Too involved in school to know what's going on in the world this past week? Here's an update:
ISRAEL AND LEBANON: With the Aug. 14 cease-fire, Israel has begun to pull out of Lebanon and the Lebanese military has deployed.
As part of the agreement to end the 34-day conflict between the two countries, Hezbollah militants, who had been fighting with the Israeli army, agreed to disarm.
United Nations forces are assisting in the return to peace after more than 1,000 Lebanese and 159 Israelis were reported killed in the fighting.
DIVERSITY EXPLOSION: The United States is seeing a surge of immigrants - both legal and illegal - causing states to see a diversification of their populations.
Immigrants went from 11.1 percent of the population in 2000 to 12.4 percent last year, according to the figures released Aug. 15 by the U.S. Census Bureau.
Minority groups make up an increased share of the population in every state but one (West Virginia), demographers found.
JUSTICE FOR JONBENET: The decade-old murder investigation of JonBenet Ramsey got a break with the Wednesday arrest of John Mark Karr, 41, a former schoolteacher.
Mr. Karr was arrested in Thailand and confessed that he killed the 6-year-old beauty pageant-winner after a failed kidnapping and ransom attempt.
He's being brought back to Colorado, where he will face charges of first-degree murder, kidnapping and child sexual assault, according to Homeland Security officials.
SCORES ARE IN: Students have had their ACT scores for months now but the states and their school districts have just gotten the data back. Though scores were up statewide in Georgia and South Carolina, scores fell for Aiken, Columbia and Richmond counties.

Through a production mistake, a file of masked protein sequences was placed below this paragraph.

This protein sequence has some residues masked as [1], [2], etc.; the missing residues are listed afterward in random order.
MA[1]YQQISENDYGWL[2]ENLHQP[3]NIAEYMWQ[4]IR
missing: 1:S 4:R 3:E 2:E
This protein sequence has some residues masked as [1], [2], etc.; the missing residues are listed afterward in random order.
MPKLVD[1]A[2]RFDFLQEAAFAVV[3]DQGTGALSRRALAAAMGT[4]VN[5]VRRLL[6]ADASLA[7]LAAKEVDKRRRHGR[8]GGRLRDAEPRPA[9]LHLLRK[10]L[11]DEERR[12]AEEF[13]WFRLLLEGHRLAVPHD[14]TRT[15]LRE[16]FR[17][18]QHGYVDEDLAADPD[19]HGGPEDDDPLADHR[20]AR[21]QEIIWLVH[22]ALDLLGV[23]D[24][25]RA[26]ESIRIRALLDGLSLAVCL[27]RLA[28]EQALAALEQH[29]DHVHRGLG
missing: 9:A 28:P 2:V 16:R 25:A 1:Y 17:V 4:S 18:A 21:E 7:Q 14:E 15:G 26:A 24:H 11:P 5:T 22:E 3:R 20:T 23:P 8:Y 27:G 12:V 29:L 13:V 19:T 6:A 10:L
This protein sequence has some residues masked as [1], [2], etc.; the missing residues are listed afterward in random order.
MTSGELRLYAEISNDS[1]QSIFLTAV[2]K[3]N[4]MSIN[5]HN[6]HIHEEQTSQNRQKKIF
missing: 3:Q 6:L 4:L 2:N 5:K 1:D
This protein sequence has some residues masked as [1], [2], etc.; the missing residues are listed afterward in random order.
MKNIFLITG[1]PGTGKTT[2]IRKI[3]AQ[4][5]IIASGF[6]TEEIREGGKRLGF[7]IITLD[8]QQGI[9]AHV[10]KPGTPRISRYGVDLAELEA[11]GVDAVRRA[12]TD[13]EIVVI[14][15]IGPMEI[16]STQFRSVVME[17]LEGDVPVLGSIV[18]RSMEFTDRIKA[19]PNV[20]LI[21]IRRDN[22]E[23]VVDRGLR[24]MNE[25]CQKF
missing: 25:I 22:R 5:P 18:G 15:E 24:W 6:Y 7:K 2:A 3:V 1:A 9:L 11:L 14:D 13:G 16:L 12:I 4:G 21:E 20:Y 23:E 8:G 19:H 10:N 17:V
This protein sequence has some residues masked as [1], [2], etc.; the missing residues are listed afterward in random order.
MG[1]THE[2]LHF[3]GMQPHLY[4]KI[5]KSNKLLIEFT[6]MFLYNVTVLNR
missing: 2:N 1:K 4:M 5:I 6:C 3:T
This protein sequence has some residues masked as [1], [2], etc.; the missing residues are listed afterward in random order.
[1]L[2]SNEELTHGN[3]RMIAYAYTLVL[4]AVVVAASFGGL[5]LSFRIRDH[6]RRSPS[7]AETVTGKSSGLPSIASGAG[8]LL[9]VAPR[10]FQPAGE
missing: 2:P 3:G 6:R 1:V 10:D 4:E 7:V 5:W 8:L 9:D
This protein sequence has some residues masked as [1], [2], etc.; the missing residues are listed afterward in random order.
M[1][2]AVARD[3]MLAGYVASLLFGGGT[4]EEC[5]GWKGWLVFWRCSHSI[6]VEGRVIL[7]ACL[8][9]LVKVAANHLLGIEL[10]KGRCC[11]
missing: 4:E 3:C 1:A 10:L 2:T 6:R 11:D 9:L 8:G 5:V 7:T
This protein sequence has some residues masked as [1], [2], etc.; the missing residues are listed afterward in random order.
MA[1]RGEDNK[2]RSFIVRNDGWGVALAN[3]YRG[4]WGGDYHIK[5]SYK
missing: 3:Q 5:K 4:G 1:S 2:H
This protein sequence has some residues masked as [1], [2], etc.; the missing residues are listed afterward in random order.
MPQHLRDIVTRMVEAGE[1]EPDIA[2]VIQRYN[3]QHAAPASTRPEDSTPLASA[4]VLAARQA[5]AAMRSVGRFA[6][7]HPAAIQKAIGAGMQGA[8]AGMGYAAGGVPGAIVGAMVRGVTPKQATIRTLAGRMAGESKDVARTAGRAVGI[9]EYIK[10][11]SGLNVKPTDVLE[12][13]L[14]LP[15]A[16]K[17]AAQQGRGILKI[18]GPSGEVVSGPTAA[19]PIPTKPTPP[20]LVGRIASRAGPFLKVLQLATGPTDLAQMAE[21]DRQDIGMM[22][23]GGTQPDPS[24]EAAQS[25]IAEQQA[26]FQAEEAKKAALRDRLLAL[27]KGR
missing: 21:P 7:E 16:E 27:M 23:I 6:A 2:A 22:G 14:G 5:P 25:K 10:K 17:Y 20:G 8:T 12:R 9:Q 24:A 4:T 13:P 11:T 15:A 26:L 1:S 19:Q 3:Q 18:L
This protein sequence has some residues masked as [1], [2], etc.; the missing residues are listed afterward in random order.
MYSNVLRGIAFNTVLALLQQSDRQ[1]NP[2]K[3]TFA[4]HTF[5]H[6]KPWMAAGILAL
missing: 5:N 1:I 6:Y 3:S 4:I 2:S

Aiken County had a score 19.7, down from 20.1. Even with the drop, it was above the state composite average of 19.5. Richmond County scores averaged in at 18. 2, down from 18.6 a year ago. Columbia County dipped from 21.4 to 20.8 this year, but still bested the state average of 20.2.
Most Georgia and South Carolina high school students take the SAT rather than the ACT.
IDOL TIME: As though you hadn't had enough. Thousands of hopefuls across the country auditioned for season six of American Idol. Singers, or those who fancy themselves as singers, stood in long lines to face brutal judgment in New York, San Antonio and Los Angeles last week. More were expected in Birmingham, Ala., on Monday. Auditions continue in Memphis, Tenn., Minneapolis and Seattle in the coming weeks.
MISPLACED SPACE: NASA announced Tuesday that it can't find the original tapes of the first lunar landing.
Astronaut Neil Armstrong's space walk, seen by millions of viewers July 20, 1969, is among transmissions that the National Aeronautics and Space Administration said it has failed to find after searching for a year.
Though 700 transmissions from the Apollo missions (which made the lunar landing) can't be located, a NASA spokesman said there are few worries because the information exists in one form or another. For instance, copies of the television broadcasts of the first lunar landing are still available.
MORE SPACE NEWS: Pluto might not be a planet. As the International Astronomical Union meets in the Czech Republic to debate what constitutes a planet, they also are trying to figure out how many planets our solar system has. An official verdict is expected Thursday when the organization puts proposals to the vote.
Computer-maker Dell recalled 4.1 million of its notebook computer batteries this past week because they pose a fire risk.
The Sony-made lithium ion batteries used in Dell's laptops were prone to overheating and the company said it will replace them. Those with the batteries, which were sold with or separately for several of the Latitude, Inspiron, XPS and Dell Precision models, are asked to use their AC adapter and power cords to power their systems.
An investigation has begun to see whether the Sony lithium ion batteries in other laptops have the same problems.
- Compiled from Associated Press, Augusta Chronicle reports
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